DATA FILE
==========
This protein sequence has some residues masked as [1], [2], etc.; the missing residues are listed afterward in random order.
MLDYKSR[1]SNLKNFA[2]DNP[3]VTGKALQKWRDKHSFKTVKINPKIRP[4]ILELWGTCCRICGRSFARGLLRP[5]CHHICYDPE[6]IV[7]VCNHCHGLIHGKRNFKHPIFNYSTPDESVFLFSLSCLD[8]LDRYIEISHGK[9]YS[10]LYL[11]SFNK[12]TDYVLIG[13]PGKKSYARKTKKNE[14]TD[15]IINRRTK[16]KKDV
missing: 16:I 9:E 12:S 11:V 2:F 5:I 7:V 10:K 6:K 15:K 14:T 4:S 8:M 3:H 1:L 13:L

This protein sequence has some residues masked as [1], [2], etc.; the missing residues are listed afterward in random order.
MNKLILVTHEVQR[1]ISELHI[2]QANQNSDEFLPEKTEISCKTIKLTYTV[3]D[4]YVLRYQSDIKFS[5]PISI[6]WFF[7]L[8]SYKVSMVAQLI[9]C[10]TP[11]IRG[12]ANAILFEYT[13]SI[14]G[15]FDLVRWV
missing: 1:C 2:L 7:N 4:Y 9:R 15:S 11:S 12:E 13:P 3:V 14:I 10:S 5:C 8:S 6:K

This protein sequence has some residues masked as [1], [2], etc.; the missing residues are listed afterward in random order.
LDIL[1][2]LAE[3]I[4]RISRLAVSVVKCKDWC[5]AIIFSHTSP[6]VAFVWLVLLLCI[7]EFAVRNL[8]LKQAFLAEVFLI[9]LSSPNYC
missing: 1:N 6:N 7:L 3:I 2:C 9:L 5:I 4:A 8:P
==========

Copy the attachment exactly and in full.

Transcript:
This protein sequence has some residues masked as [1], [2], etc.; the missing residues are listed afterward in random order.
MLDYKSR[1]SNLKNFA[2]DNP[3]VTGKALQKWRDKHSFKTVKINPKIRP[4]ILELWGTCCRICGRSFARGLLRP[5]CHHICYDPE[6]IV[7]VCNHCHGLIHGKRNFKHPIFNYSTPDESVFLFSLSCLD[8]LDRYIEISHGK[9]YS[10]LYL[11]SFNK[12]TDYVLIG[13]PGKKSYARKTKKNE[14]TD[15]IINRRTK[16]KKDV
missing: 16:I 9:E 12:S 11:V 2:F 5:I 7:V 10:K 6:K 15:K 14:T 4:S 8:M 3:H 1:L 13:L

This protein sequence has some residues masked as [1], [2], etc.; the missing residues are listed afterward in random order.
MNKLILVTHEVQR[1]ISELHI[2]QANQNSDEFLPEKTEISCKTIKLTYTV[3]D[4]YVLRYQSDIKFS[5]PISI[6]WFF[7]L[8]SYKVSMVAQLI[9]C[10]TP[11]IRG[12]ANAILFEYT[13]SI[14]G[15]FDLVRWV
missing: 1:C 2:L 7:N 4:Y 9:R 15:S 11:S 12:E 13:P 3:V 14:I 10:S 5:C 8:S 6:K

This protein sequence has some residues masked as [1], [2], etc.; the missing residues are listed afterward in random order.
LDIL[1][2]LAE[3]I[4]RISRLAVSVVKCKDWC[5]AIIFSHTSP[6]VAFVWLVLLLCI[7]EFAVRNL[8]LKQAFLAEVFLI[9]LSSPNYC
missing: 1:N 6:N 7:L 3:I 2:C 9:L 5:I 4:A 8:P